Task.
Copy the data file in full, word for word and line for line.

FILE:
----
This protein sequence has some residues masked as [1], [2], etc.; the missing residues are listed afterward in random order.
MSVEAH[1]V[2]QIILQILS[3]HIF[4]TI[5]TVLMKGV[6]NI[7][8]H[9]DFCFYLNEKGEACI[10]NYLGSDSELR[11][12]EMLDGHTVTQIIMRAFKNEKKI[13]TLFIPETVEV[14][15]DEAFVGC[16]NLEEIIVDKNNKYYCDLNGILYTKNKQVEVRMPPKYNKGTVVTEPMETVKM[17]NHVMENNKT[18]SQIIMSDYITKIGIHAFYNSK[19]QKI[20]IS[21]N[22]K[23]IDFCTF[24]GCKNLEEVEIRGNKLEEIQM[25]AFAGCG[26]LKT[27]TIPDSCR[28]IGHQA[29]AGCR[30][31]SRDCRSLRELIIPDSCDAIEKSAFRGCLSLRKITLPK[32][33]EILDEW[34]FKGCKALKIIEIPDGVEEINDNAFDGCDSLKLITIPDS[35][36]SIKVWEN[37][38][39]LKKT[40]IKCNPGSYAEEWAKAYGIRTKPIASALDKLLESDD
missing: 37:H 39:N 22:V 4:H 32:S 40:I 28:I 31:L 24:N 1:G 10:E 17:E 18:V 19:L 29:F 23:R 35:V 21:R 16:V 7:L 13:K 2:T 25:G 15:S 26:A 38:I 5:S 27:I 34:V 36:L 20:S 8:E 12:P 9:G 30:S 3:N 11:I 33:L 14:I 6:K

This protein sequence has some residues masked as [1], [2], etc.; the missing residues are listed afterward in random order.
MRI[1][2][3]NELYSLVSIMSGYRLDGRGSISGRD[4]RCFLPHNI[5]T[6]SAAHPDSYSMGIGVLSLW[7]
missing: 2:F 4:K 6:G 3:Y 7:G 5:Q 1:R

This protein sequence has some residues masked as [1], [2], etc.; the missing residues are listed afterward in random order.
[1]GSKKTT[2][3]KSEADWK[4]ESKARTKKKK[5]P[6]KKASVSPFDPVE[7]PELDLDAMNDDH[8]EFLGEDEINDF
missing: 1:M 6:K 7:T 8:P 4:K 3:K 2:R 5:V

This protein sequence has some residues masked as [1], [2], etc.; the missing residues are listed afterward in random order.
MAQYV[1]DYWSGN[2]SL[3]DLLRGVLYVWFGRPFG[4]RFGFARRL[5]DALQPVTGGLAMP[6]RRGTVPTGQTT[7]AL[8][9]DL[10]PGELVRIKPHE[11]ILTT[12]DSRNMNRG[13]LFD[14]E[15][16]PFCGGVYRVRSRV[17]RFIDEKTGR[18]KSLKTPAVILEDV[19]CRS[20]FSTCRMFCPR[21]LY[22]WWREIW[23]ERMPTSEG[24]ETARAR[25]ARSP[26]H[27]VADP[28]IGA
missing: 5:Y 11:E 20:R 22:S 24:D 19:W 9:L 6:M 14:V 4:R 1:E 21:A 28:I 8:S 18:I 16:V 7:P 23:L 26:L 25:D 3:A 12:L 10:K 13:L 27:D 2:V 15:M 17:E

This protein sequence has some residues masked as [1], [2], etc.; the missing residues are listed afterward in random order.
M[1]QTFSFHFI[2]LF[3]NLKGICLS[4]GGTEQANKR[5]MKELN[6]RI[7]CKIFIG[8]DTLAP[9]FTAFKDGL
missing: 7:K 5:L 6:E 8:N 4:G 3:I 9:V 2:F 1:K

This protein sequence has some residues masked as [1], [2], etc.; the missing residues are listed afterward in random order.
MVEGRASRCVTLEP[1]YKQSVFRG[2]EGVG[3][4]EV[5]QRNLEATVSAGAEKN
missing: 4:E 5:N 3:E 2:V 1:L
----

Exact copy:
This protein sequence has some residues masked as [1], [2], etc.; the missing residues are listed afterward in random order.
MSVEAH[1]V[2]QIILQILS[3]HIF[4]TI[5]TVLMKGV[6]NI[7][8]H[9]DFCFYLNEKGEACI[10]NYLGSDSELR[11][12]EMLDGHTVTQIIMRAFKNEKKI[13]TLFIPETVEV[14][15]DEAFVGC[16]NLEEIIVDKNNKYYCDLNGILYTKNKQVEVRMPPKYNKGTVVTEPMETVKM[17]NHVMENNKT[18]SQIIMSDYITKIGIHAFYNSK[19]QKI[20]IS[21]N[22]K[23]IDFCTF[24]GCKNLEEVEIRGNKLEEIQM[25]AFAGCG[26]LKT[27]TIPDSCR[28]IGHQA[29]AGCR[30][31]SRDCRSLRELIIPDSCDAIEKSAFRGCLSLRKITLPK[32][33]EILDEW[34]FKGCKALKIIEIPDGVEEINDNAFDGCDSLKLITIPDS[35][36]SIKVWEN[37][38][39]LKKT[40]IKCNPGSYAEEWAKAYGIRTKPIASALDKLLESDD
missing: 37:H 39:N 22:V 4:H 32:S 40:I 28:I 31:L 24:N 1:G 10:E 17:E 18:V 19:L 29:F 23:R 35:V 21:R 16:V 7:L 13:K 2:T 25:G 15:S 26:A 38:I 5:S 27:I 34:V 36:L 20:S 8:E 12:P 9:G 30:S 3:N 11:I 33:L 14:I 6:K

This protein sequence has some residues masked as [1], [2], etc.; the missing residues are listed afterward in random order.
MRI[1][2][3]NELYSLVSIMSGYRLDGRGSISGRD[4]RCFLPHNI[5]T[6]SAAHPDSYSMGIGVLSLW[7]
missing: 2:F 4:K 6:G 3:Y 7:G 5:Q 1:R

This protein sequence has some residues masked as [1], [2], etc.; the missing residues are listed afterward in random order.
[1]GSKKTT[2][3]KSEADWK[4]ESKARTKKKK[5]P[6]KKASVSPFDPVE[7]PELDLDAMNDDH[8]EFLGEDEINDF
missing: 1:M 6:K 7:T 8:P 4:K 3:K 2:R 5:V

This protein sequence has some residues masked as [1], [2], etc.; the missing residues are listed afterward in random order.
MAQYV[1]DYWSGN[2]SL[3]DLLRGVLYVWFGRPFG[4]RFGFARRL[5]DALQPVTGGLAMP[6]RRGTVPTGQTT[7]AL[8][9]DL[10]PGELVRIKPHE[11]ILTT[12]DSRNMNRG[13]LFD[14]E[15][16]PFCGGVYRVRSRV[17]RFIDEKTGR[18]KSLKTPAVILEDV[19]CRS[20]FSTCRMFCPR[21]LY[22]WWREIW[23]ERMPTSEG[24]ETARAR[25]ARSP[26]H[27]VADP[28]IGA
missing: 5:Y 11:E 20:R 22:S 24:D 19:W 9:L 6:M 14:V 4:R 1:E 21:A 28:I 8:S 18:I 16:V 7:P 23:L 26:L 25:D 3:A 12:L 10:K 13:L 27:D 2:V 15:M 17:E

This protein sequence has some residues masked as [1], [2], etc.; the missing residues are listed afterward in random order.
M[1]QTFSFHFI[2]LF[3]NLKGICLS[4]GGTEQANKR[5]MKELN[6]RI[7]CKIFIG[8]DTLAP[9]FTAFKDGL
missing: 7:K 5:L 6:E 8:N 4:G 3:I 9:V 2:F 1:K

This protein sequence has some residues masked as [1], [2], etc.; the missing residues are listed afterward in random order.
MVEGRASRCVTLEP[1]YKQSVFRG[2]EGVG[3][4]EV[5]QRNLEATVSAGAEKN
missing: 4:E 5:N 3:E 2:V 1:L